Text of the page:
Finding the box top

October 24, 2006 | Atheism, Conversion | 7 comments

One of the best analogies for Christianity that I’ve ever heard is from the flawed but good book I Don’t Have Enough Faith to be an Atheist by Norman Geisler and Frank Turek. In it Geisler and Turek use the analogy of a jigsaw puzzle, pointing out that it’s almost impossible to put one together if you don’t have the box top to show you the picture you’re trying to complete. They propose that life is like a mass of jigsaw puzzle pieces, and that Christianity offers the box top that makes it all come together.

I refer to this analogy over and over again when thinking about why I’m a Catholic Christian. When I was an atheist I believed that there was no box top. I was simply sitting in front of a pile of random puzzle pieces. I did find it odd that certain pieces did fit together rather nicely, and that it looked like all these disparate pieces were somehow meant to go together, but I wrote it off as wishful thinking. Then I briefly held up some potential box tops like Buddhism or new age spirituality but there were too many pieces that didn’t match up to anything pictured on the box. Things weren’t coming together.

And then, against my better judgment, I glanced at the box top that the Catholic Church offers. Hmmm, well, that piece looks like part of their picture. OK, these three pieces clearly fit together. And this one. And that one…and so on. The puzzle rapidly started coming together.

In this life I’ll never have time to complete the puzzle. There are too many pieces and my intellect is too limited. But I do know this: I have yet to find a puzzle piece from life that does not match something on the Catholic box top. Every time I hold one up I recognize it in the big picture and am able to pick out complementary pieces and fit them all together neatly.

If this Church, this box top, isn’t “it, ” the answer to all of life’s questions, it is at least very close. But it would appear from my experience so far that it is indeed “it.” This is the box top. This is the big picture that makes all the pieces of the puzzle come together as one, beautiful whole.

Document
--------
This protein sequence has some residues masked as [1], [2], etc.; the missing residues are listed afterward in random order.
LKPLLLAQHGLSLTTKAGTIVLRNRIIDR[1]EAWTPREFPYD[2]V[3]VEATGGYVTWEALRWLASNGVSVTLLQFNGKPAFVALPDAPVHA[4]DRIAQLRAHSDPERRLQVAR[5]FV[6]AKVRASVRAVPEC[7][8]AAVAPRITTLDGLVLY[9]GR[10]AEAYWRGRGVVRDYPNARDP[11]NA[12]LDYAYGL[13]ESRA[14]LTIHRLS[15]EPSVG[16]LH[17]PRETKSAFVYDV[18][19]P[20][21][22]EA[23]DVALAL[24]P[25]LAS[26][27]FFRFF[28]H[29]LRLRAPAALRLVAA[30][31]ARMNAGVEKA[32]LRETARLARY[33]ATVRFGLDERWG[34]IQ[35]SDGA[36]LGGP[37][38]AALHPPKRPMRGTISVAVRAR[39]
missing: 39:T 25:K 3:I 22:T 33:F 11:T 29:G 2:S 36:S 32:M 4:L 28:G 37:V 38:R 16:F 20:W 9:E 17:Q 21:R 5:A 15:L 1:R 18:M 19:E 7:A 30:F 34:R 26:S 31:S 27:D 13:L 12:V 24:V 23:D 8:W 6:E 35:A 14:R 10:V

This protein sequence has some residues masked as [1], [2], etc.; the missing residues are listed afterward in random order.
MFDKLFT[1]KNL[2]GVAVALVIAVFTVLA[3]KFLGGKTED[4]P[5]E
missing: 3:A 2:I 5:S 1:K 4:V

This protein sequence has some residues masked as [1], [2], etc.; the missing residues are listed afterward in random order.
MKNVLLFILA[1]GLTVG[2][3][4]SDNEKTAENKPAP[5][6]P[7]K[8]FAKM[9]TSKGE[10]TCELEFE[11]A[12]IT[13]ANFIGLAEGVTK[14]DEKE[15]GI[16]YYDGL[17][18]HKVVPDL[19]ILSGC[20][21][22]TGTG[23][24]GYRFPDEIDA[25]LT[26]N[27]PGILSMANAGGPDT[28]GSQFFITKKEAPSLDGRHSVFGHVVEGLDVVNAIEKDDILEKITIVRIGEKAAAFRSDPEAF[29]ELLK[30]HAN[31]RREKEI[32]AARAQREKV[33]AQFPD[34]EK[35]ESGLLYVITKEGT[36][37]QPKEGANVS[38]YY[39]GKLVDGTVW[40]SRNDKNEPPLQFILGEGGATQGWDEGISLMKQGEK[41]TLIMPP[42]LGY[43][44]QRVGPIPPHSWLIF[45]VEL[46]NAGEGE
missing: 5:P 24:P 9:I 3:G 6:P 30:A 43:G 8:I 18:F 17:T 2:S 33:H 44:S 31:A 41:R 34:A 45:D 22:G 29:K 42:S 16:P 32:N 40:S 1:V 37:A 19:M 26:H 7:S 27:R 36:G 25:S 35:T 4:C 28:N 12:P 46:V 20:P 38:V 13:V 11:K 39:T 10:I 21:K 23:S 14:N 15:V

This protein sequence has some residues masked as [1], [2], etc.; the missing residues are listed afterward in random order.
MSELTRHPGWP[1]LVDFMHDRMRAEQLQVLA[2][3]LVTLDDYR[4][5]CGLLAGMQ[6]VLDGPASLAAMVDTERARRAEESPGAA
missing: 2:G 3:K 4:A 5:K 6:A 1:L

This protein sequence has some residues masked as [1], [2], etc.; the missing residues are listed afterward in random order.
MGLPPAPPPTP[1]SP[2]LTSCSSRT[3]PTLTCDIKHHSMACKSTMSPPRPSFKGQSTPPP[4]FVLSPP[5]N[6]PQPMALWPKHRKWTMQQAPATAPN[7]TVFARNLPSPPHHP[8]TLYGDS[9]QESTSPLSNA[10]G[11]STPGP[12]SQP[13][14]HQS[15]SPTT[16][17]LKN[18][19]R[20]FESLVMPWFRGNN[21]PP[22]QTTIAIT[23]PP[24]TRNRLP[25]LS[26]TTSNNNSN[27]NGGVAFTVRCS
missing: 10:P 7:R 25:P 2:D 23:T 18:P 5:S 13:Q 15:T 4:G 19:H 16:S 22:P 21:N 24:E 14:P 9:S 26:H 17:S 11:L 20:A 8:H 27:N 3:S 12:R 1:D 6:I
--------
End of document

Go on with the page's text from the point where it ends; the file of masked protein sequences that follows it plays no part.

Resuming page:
7 Comments

  1. 4andcounting

    Very well written. It is so interesting to read your ongoing story. Thanks for keeping this cradle Catholic thinking.

  2. RobK

    I really like that analogy. Thanks for that!

  3. Tracy

    love this analogy. I am a cradle Catholic who left the faith and I returned when I had that box top experience. I also like that I will never be able to complete this puzzle and I am ok with that, at least I can see how beautifully everything fits together so far.

  4. Sarah

    I’m a convert too, Jen, and this is a great metaphor for the Catholic Church. I’m going to go through my day thinking of this, and I thank you for that.

  5. Theocoid

    I used the same analogy in a discussion I had some months back concerning my martial arts practice. What drew me back to the Catholic faith was a sense that I did not have to disengage my mind to have faith. Whatever misgivings or questions I had about the Church, other much bigger brains than mine had pored over them before.

  6. SteveK

    If this Church, this box top, isn’t “it,” the answer to all of life’s questions, it is at least very close. But it would appear from my experience so far that it is indeed “it.” This is the box top. This is the big picture that makes all the pieces of the puzzle come together as one, beautiful whole.

    I’m not Catholic but I must say this is a great analogy. I’ve always said that Christianity is the best game in town because it explains reality better than anything else.

  7. Amber

    That is a great analogy, thanks for writing about it. I came into Catholicism much the same way you described – the pieces just kept fitting together and hanging together in ways I didn’t think possible before. I love the absolute and marvelous consistency of the Catholic Church. It all just fits. Over the past year and a half or so that I’ve been seriously approaching the Church, I’ve realized that if I find a piece I have a little trouble with, I just have to let it sit for a bit and then inevitably I am able to see it with new eyes and understand how it fits into the greater whole.

    I saw Mrs. Darwin’s post about your blog and I thought I would come over and say hi. I’ll definitely have to keep reading – it seems like we have some things in common. (and I’m in RCIA too!)

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